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What's wrong with SELECT DISTINCT?
At any rate, GROUP BY gets distinct values:
Note that there's no need to use tab_b to get these resutls. "FROM tab_a LEFT OUTER JOIN tab_b" means you want all the rows from tab_a, regardless of whether or not they have a match in tab_b. Since you're not interested in any data from tab_b, and you specifically don't want any replication of rows that might be caused by 2 or more rows in tab_b matching the same row in tab_a, then you'll get the same results with or without the outer join.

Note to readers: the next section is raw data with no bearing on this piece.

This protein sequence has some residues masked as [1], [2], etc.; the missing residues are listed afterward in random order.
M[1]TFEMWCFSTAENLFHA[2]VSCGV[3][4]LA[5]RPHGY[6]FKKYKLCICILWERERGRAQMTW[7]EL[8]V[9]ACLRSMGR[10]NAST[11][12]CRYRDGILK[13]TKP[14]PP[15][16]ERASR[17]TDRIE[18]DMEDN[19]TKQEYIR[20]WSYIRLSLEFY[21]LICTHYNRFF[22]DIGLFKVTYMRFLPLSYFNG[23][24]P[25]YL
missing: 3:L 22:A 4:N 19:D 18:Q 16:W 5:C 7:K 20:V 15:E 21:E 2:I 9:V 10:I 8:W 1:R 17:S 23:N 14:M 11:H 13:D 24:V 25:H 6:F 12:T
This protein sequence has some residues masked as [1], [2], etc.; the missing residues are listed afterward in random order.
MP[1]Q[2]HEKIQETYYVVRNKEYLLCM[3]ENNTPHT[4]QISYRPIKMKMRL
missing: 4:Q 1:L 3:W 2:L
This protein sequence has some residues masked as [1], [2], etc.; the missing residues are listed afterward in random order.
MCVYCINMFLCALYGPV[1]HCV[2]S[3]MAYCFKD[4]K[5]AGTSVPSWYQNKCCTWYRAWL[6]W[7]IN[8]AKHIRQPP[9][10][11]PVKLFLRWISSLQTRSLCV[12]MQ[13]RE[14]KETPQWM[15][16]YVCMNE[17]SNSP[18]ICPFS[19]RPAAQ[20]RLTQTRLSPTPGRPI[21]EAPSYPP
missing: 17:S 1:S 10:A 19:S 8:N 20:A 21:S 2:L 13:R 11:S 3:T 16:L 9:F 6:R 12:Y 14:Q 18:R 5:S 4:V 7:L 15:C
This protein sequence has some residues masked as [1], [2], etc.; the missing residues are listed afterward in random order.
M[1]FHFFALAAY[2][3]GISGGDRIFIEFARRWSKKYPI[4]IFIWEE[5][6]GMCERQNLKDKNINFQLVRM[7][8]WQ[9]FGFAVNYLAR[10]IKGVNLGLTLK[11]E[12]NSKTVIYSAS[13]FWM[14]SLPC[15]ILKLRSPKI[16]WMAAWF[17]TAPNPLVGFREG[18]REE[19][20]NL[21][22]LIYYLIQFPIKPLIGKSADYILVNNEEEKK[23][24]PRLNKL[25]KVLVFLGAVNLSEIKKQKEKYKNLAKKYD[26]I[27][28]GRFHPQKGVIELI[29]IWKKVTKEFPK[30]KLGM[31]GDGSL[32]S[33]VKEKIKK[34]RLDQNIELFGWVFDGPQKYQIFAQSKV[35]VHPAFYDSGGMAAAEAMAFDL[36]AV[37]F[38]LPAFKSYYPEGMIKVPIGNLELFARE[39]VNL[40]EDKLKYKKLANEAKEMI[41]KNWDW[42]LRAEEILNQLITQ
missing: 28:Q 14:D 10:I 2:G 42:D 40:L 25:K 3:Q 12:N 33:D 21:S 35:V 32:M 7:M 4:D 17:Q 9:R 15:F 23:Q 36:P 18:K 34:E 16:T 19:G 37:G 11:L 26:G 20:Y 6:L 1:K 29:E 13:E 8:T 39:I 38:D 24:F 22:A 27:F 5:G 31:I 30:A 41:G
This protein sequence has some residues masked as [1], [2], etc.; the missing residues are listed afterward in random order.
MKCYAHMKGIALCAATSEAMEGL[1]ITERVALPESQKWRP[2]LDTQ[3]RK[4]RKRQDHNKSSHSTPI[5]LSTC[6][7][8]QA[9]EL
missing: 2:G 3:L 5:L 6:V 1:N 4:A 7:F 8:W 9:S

SELECT ename FROM tab_a GROUP BY ename ;
No you can't, to avoid using distinct clause, you can opt for group by.
if there are duplicates in TAB_A, you'll get 'em in any join for the same column on TAB_B
you can a)remove the duplicates in TAB_A, b) use a DISTINCT c) GROUP BY or d) a UNION of TAB_A with itself -
have to say , DISTINCT looks fine to me